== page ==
Debt Crisis: Eurozone narrowly avoids falling into recession but Greek woes continue
THE eurozone has narrowly avoided falling back into recession, with the area’s economy showing 0pc growth in the first quarter.
The region's economic output went backwards in the last quarter of 2011, shrinking 0.3pc.
France’s economy did not grow in the first quarter of the year, raising concerns that the country could be headed towards a recession.
But there was better news in Germany, where the economy grew by a stronger-than-expected 0.5pc in the first three months of the year despite Europe's debt crisis.
French GDP was stagnant from January to March, the national statistics agency Insee said.
It also revised down growth in the fourth quarter of last year from 0.2pc to 0.1pc. Some analysts expect GDP to start contracting next quarter.
The news came on the same day that president-elect Francois Hollande takes office, vowing to restore France's growth by investing in infrastructure and small businesses. But he has also promised to rein in the deficit - a task made harder by stagnating growth.
Mr Hollande built his programme around an expectation of 0.5pc GDP growth for the year.
That is in line with the EU's forecast.
In Germany, exports helped the economy bounce back from a slight fall in output of 0.2pc in the fourth quarter of last year, the government statistics agency said.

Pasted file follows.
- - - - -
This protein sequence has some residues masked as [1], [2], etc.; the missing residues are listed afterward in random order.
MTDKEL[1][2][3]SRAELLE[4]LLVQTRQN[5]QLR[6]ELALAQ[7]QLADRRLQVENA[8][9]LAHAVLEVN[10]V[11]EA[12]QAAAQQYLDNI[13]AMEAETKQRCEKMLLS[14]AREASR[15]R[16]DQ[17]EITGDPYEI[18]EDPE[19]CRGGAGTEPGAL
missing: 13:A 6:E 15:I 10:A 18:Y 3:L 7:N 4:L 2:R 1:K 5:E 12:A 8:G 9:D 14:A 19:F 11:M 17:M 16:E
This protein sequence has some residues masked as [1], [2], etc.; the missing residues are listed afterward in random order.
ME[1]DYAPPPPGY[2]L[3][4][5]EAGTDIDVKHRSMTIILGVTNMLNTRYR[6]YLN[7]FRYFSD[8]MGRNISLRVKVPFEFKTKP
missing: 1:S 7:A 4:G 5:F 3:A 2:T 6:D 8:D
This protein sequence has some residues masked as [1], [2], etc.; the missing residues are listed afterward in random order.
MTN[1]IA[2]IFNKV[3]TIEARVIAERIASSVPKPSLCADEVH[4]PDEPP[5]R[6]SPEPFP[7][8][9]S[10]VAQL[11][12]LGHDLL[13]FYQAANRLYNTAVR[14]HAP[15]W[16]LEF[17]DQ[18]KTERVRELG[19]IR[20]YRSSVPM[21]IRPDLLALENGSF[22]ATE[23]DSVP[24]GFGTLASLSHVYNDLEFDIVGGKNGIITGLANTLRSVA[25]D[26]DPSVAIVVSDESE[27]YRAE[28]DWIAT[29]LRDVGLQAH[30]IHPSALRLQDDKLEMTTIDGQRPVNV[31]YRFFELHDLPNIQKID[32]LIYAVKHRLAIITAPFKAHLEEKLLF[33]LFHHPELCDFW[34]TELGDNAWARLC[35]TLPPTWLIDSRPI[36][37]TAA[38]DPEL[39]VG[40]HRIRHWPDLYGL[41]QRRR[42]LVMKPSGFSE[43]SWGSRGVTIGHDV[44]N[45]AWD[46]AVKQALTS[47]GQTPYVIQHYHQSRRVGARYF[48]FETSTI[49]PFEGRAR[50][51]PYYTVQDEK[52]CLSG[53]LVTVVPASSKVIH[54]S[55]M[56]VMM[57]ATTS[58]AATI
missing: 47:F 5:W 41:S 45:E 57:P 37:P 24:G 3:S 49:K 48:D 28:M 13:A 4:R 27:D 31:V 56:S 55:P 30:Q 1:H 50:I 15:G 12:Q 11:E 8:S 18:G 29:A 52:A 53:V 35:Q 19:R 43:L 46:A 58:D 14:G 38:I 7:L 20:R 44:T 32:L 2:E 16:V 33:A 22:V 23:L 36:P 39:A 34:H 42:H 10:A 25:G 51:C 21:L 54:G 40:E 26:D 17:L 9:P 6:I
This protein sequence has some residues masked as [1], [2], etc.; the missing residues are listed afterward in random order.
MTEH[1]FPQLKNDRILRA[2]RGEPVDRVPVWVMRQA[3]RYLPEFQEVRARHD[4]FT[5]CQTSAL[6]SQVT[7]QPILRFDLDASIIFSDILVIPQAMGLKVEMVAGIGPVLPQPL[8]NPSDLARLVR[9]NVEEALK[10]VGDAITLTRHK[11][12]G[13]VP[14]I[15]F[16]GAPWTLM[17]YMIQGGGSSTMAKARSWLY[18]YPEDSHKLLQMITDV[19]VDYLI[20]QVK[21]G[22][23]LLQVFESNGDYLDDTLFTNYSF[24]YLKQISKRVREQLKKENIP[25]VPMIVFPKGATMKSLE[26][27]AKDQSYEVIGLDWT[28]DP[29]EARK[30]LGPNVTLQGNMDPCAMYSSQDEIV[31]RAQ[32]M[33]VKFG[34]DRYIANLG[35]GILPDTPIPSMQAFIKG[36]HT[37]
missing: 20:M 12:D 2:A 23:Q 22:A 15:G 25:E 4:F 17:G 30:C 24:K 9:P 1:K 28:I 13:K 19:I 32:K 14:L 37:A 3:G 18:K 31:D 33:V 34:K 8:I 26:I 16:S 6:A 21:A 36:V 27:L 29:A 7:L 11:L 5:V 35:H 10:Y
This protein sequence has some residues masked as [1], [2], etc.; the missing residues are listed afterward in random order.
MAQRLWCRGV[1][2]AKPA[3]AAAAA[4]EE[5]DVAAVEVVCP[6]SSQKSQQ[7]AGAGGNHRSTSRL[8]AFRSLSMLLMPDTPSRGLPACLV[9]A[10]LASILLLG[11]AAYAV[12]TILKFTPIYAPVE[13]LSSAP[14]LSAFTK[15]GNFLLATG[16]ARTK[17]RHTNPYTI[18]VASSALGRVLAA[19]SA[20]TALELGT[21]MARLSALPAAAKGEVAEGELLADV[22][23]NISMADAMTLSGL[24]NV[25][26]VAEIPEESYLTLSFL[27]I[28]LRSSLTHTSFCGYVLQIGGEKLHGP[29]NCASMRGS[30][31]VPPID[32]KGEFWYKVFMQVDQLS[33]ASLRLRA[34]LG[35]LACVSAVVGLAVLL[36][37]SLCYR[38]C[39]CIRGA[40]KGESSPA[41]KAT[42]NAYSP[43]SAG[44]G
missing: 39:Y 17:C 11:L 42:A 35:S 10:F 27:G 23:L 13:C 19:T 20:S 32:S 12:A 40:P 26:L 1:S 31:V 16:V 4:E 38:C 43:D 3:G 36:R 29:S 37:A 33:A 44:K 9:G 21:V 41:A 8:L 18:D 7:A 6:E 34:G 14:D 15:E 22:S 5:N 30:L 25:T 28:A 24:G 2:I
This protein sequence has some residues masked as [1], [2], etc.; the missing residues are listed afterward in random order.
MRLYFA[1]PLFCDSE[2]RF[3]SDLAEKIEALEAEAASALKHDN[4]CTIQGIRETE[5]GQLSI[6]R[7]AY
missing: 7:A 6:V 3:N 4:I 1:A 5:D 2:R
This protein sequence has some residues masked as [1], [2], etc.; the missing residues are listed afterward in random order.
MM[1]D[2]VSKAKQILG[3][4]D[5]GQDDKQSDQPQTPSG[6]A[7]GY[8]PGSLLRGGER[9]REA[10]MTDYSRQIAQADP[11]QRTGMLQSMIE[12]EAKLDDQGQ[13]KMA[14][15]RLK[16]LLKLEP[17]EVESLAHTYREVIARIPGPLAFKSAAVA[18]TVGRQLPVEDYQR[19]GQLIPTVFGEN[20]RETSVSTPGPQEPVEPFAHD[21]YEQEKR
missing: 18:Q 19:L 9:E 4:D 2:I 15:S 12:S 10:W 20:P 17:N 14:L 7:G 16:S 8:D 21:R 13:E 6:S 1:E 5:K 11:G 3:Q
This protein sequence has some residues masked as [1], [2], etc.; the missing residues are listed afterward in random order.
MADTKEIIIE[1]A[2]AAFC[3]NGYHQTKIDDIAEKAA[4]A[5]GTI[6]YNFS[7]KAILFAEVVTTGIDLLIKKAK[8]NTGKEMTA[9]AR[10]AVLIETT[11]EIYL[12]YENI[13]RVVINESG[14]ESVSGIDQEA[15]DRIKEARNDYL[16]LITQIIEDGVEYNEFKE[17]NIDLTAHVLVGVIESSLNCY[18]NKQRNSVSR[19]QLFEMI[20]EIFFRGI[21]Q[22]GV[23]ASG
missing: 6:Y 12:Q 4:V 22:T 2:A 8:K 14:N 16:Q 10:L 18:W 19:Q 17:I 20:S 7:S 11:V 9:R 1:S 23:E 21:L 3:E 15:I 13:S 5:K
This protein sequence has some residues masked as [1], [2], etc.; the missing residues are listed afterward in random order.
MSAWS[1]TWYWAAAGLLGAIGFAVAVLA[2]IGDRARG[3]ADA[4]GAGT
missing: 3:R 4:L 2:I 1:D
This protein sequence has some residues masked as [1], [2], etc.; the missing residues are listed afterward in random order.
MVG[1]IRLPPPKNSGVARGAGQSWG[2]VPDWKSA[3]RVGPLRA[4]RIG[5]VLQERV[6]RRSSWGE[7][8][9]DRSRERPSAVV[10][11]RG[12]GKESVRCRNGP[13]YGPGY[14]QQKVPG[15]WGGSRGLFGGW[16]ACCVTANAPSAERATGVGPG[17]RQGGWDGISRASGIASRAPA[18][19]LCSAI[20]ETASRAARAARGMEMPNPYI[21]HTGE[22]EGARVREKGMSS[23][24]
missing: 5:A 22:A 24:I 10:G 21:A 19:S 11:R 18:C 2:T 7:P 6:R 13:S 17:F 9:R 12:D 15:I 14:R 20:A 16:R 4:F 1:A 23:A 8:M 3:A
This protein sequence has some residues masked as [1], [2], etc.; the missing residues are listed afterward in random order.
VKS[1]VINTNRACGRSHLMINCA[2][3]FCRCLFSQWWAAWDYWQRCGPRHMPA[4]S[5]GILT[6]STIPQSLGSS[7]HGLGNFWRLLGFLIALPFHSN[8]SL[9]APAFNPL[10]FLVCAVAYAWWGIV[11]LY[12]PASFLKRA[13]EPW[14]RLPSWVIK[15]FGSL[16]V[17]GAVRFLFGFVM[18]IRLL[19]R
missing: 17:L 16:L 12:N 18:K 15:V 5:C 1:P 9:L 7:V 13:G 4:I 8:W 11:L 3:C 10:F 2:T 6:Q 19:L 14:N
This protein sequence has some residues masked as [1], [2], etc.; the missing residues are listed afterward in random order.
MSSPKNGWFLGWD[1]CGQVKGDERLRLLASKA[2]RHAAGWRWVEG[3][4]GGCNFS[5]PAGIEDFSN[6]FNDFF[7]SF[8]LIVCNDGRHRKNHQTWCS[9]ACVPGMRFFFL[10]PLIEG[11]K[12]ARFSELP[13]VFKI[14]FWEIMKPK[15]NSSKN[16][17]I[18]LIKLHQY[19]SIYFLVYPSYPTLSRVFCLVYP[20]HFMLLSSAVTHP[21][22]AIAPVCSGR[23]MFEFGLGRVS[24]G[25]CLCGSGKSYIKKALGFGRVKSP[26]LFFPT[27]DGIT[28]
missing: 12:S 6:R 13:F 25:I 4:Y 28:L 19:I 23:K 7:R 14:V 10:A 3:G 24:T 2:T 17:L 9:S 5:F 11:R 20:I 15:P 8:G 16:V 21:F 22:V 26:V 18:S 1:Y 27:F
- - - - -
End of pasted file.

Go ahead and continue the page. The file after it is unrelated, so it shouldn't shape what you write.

Germany remains a standout performer despite Europe's troubles with too much debt in several countries. Unemployment is low and exports of manufactured goods such as cars and machinery remain robust. Compared with the same quarter a year ago, Germany grew 1.7pc.
The European Commission expects the economy in the 17 countries that use the euro to shrink 0.3pc this year.
Meanwhile, Greece could be forced to leave the euro if the country refuses to implement spending cuts agreed with the European Union, Angela Merkel warned.
The German chancellor said “solidarity for the euro” was threatened by the ongoing political crisis in Athens.
Stock markets around the world regained some ground today having fallen sharply with fears mounting that a euro break-up could lead to renewed financial turmoil.
Attempts to form a new government in Athens have failed the past nine days, although the country’s president will meet all major parties this afternoon to discuss the forming of a “technocratic” administration rather than a coalition.
“I believe it’s better for the Greeks to stay in the euro area, but that also requires that we set out a path on which Greece gets back on its feet step by step,” Mrs Merkel said.
“The solidarity for the euro will end only if Greece just says, 'We’re not keeping to the [austerity] agreement.’ But I don’t expect that to happen. I do think they are making an effort. There are many, many people in Greece who actually want it.”
Wolfgang Schaeuble, the German finance minister, added: “We have a very nervous situation in the eurozone.”